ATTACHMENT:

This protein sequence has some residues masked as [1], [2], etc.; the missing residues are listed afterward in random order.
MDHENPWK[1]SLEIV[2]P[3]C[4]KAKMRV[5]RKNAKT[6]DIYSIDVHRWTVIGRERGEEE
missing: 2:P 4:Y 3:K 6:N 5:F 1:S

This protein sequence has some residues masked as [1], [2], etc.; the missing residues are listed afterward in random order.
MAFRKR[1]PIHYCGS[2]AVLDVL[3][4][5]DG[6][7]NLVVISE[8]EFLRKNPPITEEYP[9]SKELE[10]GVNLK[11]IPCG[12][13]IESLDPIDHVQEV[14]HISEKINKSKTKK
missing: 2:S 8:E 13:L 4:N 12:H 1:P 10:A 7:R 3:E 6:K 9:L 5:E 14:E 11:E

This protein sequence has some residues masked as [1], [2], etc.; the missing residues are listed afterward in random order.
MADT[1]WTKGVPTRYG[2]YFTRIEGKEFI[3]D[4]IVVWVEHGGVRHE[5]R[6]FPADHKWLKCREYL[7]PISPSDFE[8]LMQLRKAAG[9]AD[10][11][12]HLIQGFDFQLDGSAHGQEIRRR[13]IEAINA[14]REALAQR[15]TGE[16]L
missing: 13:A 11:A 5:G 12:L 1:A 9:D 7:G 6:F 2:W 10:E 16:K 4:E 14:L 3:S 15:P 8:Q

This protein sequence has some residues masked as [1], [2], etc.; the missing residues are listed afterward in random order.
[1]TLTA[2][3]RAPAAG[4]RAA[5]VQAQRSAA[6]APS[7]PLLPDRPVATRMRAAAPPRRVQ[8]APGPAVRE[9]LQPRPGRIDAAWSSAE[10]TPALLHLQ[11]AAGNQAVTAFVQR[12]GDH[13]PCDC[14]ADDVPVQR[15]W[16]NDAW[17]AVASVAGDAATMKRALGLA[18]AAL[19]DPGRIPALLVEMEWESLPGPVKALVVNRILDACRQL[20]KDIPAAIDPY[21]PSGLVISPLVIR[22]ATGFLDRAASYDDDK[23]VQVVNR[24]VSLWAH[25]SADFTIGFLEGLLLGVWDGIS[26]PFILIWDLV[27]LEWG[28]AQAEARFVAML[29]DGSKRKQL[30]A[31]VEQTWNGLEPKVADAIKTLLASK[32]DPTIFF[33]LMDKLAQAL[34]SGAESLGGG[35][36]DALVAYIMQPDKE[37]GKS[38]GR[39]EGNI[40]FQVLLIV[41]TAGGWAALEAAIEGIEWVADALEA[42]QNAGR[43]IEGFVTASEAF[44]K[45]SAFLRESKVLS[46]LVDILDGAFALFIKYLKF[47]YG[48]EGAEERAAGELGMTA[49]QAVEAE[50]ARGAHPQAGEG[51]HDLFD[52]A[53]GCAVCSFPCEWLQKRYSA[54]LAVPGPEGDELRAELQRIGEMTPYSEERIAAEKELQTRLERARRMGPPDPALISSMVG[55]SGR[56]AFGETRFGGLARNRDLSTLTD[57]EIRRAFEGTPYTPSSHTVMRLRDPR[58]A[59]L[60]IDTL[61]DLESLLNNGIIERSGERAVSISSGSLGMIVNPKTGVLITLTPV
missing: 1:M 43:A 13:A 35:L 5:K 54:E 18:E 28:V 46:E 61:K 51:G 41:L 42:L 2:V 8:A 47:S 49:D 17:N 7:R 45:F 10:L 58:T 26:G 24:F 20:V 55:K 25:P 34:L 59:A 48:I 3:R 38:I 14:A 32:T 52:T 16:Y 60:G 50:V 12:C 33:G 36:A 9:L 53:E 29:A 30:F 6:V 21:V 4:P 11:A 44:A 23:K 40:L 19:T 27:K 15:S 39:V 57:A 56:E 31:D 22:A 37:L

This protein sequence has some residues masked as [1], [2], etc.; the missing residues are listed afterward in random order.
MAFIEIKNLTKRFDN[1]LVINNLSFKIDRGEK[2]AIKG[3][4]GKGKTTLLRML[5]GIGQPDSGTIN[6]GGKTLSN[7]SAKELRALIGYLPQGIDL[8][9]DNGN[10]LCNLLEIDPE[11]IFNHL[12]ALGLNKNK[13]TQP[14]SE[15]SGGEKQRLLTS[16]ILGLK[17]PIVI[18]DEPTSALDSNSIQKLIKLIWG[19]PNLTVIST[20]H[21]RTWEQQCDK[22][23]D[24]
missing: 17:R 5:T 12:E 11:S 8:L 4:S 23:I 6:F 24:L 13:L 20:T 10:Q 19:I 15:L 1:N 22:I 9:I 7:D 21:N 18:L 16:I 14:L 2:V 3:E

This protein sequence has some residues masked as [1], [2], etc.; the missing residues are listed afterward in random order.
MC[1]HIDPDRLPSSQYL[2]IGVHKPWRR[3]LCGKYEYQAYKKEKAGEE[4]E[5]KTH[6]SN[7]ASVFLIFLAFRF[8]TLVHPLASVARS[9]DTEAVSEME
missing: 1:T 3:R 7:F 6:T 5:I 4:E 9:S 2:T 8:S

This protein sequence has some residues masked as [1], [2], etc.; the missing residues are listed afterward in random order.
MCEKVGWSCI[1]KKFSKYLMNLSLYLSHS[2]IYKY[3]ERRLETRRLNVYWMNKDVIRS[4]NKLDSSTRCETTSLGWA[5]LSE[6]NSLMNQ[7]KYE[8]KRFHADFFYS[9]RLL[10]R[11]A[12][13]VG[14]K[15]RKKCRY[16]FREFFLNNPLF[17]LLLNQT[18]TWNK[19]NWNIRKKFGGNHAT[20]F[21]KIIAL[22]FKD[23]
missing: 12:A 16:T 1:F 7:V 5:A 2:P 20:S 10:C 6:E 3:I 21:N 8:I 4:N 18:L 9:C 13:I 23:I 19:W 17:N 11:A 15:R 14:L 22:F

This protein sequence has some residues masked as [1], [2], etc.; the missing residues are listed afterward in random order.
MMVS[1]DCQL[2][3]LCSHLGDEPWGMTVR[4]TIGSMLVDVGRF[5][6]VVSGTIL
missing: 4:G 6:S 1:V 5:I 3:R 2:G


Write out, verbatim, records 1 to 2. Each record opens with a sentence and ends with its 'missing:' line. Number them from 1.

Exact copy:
This protein sequence has some residues masked as [1], [2], etc.; the missing residues are listed afterward in random order.
MDHENPWK[1]SLEIV[2]P[3]C[4]KAKMRV[5]RKNAKT[6]DIYSIDVHRWTVIGRERGEEE
missing: 2:P 4:Y 3:K 6:N 5:F 1:S

This protein sequence has some residues masked as [1], [2], etc.; the missing residues are listed afterward in random order.
MAFRKR[1]PIHYCGS[2]AVLDVL[3][4][5]DG[6][7]NLVVISE[8]EFLRKNPPITEEYP[9]SKELE[10]GVNLK[11]IPCG[12][13]IESLDPIDHVQEV[14]HISEKINKSKTKK
missing: 2:S 8:E 13:L 4:N 12:H 1:P 10:A 7:R 3:E 6:K 9:L 5:E 14:E 11:E